What is glaucoma?

25 May 2024
What is glaucoma?

Glaucoma is a group of eye diseases characterized by an increase in internal pressure, which leads to damage to the optic nerve and, if treatment is used, to irreversible vision loss. It is one of the most common causes of blindness in the world.

Types of glaucoma

There are several main types of glaucoma, each of which has its own characteristics and mechanisms of development:
     1. Open-angle glaucoma. Open-angle glaucoma is the most common type of glaucoma. It develops gradually and painlessly, which is why it will be called the "silent thief of sight." With this type of glaucoma, the drainage channel of the eye becomes less efficient over time, which leads to increased internal pressure and damage to the optic nerve.
     2. Angle-closure glaucoma. Angle-closure glaucoma, also known as narrow-angle or acute glaucoma, occurs when the angle between the iris and the cornea is too narrow, making it difficult for the intraocular fluid to drain. This can cause a sudden increase in eye pressure. Symptoms include severe eye pain, headache, nausea, blurred vision and even the appearance of iridescent circles around the light source. This type of glaucoma requires immediate medical attention.
     3. Secondary Glaucoma. Secondary glaucoma develops as a result of other diseases or conditions, such as eye injuries, inflammatory processes, status or as a result of taking certain drugs (for example, corticosteroids). Treatment of secondary glaucoma depends on the underlying cause of the disease.
     4. Congenital glaucoma. Congenital glaucoma is a rare form of glaucoma that occurs in newborns and young children. It occurs as a result of improper development of the drainage system of the eyes during the fetal period. Symptoms include an enlarged eyeball, tearing, sensitivity to light, and clouding of the cornea.

How glaucoma affects vision

Glaucoma affects the vision of expansion, starting with peripheral (side) vision. Many people do not notice the loss of vision in the early stages, the last central star remains the same. However, over time, if the disease is not counted, vision loss extends to the central zone, which leads to complete blindness.

Damage to the optic nerve caused by increased intraocular pressure is irreversible. Therefore, detection and regular monitoring of the condition of the eyes are negative to prevent serious early complications of glaucoma. Treatment includes medication, laser treatments, and surgery to reduce internal pressure and protect the optic nerve from further damage.

Glaucoma is a serious disease that requires constant attention and regular medical monitoring to preserve the heart.

Eye anatomy and mechanism of glaucoma development

The structure of the eye as it relates to glaucoma

The eye is a complex organ with a multi-layered structure, each element of which performs its specific function. To understand glaucoma, it is important to know the structure of the following parts of the eye:
    1. Optic nerve (optic nerve). The optic nerve consists of over a million nerve fibers that transmit visual information from the retina to the brain. Damage to the optic nerve caused by increased intraocular pressure is the main cause of vision loss in glaucoma.
    2. Angle of the anterior chamber. The angle of the anterior chamber is the place where the cornea and the iris meet. In this corner is the drainage system of the eye, which is responsible for the outflow of intraocular fluid (aqueous moisture). Normally, fluid drains from the eye through the trabecular meshwork and Schlemm's canal.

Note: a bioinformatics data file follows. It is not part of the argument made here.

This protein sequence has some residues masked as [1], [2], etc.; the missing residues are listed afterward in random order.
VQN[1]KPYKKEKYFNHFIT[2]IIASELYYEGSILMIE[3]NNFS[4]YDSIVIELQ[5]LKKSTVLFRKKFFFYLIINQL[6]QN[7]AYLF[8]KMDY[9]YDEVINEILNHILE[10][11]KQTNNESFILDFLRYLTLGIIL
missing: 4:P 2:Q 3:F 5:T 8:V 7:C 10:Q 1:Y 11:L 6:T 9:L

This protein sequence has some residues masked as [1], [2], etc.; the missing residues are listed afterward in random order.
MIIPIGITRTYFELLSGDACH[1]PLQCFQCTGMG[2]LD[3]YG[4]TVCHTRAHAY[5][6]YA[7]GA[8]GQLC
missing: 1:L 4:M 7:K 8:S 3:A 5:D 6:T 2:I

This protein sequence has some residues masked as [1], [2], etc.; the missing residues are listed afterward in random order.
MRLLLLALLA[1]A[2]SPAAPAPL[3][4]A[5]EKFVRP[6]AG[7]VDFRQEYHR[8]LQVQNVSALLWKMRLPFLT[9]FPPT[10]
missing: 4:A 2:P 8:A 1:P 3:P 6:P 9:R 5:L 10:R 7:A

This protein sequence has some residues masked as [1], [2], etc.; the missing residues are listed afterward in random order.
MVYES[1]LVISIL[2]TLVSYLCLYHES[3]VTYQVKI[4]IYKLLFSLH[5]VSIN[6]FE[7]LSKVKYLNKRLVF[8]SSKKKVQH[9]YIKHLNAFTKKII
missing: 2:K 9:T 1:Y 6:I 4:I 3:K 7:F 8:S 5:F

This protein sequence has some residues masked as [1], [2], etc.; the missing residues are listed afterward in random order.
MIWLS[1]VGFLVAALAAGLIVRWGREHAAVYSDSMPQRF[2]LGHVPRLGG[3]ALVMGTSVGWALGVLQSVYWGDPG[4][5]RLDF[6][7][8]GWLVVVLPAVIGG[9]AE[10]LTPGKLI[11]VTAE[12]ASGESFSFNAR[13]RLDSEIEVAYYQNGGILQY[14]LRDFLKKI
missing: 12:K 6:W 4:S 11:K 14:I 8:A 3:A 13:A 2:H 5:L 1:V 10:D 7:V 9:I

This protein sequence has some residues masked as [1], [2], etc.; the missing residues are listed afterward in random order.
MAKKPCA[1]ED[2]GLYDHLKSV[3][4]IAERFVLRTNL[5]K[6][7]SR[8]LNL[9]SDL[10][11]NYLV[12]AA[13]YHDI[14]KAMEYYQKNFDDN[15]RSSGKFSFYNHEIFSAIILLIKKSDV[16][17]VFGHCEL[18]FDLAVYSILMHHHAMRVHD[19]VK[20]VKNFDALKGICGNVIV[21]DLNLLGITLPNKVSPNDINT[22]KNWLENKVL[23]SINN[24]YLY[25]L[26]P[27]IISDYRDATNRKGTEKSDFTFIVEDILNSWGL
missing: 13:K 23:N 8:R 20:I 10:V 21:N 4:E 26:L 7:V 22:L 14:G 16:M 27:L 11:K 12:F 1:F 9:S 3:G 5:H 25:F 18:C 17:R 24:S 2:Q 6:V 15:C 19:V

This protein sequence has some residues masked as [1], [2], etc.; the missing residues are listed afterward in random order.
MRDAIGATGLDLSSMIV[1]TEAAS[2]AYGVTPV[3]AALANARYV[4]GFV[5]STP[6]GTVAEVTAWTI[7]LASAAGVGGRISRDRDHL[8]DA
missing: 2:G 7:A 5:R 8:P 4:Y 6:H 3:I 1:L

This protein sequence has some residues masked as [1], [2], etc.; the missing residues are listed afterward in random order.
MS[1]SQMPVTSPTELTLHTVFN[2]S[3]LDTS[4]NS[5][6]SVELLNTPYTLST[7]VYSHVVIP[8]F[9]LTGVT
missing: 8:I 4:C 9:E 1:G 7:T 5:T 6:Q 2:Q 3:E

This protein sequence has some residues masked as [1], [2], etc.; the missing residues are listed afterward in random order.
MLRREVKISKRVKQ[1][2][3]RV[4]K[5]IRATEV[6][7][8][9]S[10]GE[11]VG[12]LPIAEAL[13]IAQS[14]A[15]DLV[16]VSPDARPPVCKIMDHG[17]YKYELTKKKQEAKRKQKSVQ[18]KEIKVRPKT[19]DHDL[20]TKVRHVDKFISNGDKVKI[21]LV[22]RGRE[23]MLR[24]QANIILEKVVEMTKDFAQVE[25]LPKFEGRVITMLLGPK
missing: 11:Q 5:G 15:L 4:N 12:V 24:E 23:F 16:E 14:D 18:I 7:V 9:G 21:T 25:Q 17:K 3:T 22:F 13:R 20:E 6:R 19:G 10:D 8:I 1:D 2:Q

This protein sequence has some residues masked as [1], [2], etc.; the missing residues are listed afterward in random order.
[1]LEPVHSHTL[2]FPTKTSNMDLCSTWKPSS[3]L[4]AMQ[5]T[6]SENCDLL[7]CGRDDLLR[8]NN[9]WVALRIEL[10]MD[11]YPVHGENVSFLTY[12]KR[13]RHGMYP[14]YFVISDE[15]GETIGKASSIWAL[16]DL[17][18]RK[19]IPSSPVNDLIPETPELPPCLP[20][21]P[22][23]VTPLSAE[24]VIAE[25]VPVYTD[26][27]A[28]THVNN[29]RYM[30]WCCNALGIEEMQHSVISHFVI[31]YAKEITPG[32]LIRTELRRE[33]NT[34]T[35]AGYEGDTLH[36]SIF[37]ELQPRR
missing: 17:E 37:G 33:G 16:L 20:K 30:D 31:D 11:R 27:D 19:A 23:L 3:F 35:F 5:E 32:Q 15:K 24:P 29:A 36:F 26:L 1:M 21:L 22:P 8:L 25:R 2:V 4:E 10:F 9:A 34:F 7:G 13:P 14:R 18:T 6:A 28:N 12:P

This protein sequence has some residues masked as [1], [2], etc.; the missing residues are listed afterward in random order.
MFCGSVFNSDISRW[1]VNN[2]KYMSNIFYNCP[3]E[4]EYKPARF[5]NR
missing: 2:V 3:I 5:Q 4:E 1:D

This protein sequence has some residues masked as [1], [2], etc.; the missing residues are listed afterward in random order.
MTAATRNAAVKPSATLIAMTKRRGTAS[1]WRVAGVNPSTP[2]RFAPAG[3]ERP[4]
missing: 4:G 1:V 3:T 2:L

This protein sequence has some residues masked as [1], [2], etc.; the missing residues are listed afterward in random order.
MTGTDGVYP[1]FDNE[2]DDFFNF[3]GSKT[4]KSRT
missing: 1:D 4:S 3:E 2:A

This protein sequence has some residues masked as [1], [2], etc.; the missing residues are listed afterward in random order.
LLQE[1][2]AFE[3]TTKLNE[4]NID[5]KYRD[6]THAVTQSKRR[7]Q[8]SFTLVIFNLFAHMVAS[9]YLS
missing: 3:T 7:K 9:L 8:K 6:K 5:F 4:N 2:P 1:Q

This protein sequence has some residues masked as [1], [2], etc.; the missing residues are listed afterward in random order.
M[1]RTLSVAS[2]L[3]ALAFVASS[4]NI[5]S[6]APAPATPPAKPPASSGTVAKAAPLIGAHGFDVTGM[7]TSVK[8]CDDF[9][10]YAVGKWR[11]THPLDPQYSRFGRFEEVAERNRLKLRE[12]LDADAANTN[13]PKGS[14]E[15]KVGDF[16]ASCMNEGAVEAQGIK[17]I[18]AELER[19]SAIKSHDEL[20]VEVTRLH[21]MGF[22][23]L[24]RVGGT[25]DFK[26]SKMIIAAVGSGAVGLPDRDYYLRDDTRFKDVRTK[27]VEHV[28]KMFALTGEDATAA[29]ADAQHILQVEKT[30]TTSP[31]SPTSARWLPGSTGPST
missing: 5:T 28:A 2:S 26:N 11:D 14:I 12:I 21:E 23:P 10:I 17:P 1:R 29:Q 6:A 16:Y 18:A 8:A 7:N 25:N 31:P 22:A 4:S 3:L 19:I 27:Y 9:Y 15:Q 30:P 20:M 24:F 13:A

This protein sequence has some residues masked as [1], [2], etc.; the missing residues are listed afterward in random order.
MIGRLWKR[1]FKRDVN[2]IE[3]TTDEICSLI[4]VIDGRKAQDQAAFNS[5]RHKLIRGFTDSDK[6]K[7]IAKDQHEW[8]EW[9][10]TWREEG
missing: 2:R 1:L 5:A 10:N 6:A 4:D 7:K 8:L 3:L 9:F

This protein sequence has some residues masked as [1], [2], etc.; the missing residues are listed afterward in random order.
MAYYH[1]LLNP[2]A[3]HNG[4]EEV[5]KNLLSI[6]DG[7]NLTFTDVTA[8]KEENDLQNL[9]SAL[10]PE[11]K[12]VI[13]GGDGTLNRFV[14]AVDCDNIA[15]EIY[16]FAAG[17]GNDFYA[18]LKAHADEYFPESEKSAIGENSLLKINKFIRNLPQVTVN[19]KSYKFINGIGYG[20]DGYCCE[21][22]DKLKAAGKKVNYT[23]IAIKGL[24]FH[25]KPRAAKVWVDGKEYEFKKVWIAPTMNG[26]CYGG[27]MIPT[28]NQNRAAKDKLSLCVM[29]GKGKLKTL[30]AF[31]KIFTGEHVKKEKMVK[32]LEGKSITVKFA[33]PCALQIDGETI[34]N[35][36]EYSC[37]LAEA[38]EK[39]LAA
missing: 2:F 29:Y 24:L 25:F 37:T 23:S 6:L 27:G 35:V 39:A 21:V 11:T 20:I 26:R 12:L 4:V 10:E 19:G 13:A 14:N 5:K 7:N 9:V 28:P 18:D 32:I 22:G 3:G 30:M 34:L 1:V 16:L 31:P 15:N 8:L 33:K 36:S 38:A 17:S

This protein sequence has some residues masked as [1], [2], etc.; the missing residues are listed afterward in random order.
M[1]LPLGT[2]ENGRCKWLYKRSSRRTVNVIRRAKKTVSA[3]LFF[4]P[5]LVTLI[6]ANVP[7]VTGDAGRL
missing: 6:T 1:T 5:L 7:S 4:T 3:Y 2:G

3. Trabecular mesh. Trabecular mesh is a spongy tissue in the corner of the anterior chamber, through which watery moisture passes into Schlemm's canal and further into the venous system of the eye. This is the main way of drainage of intraocular fluid.

Mechanism of intraocular pressure increase

Glaucoma develops due to a violation of the outflow of intraocular fluid, which leads to an increase in intraocular pressure. The main mechanisms causing the increase in pressure include:
    1. Violation of drainage through the trabecular meshwork. With open-angle glaucoma, the trabecular meshwork gradually loses its ability to effectively pass fluid, which causes its accumulation and increased pressure in the eye.
    2. Blocking of the angle of the anterior chamber. With angle-closure glaucoma, the angle between the iris and the cornea can be too narrow or even completely blocked, which makes it difficult for fluid to flow out and rapidly increases intraocular pressure.
    3. Secondary causes. In secondary glaucoma, increased pressure can be caused by other diseases or conditions, such as inflammatory processes, tumors, injuries, or the use of certain medications.

The role of the optic nerve and blood supply

The optic nerve plays a key role in transmitting visual information to the brain. In glaucoma, increased intraocular pressure damages the nerve fibers of the optic nerve, which leads to their degradation and death. This, in turn, leads to vision loss, starting with the peripheral and gradually moving to the central.

The blood supply to the optic nerve is also an important factor in the development of glaucoma. Insufficient blood supply can further damage nerve fibers, worsening the condition of the optic nerve. Decreased blood flow can be a consequence of increased intraocular pressure, as well as other vascular disorders.

Thus, understanding the anatomy of the eye and the mechanisms of increased intraocular pressure is critically important for the diagnosis, treatment and prevention of glaucoma. Early detection of changes in the drainage system and timely medical intervention can help preserve vision and improve the quality of life of patients with glaucoma.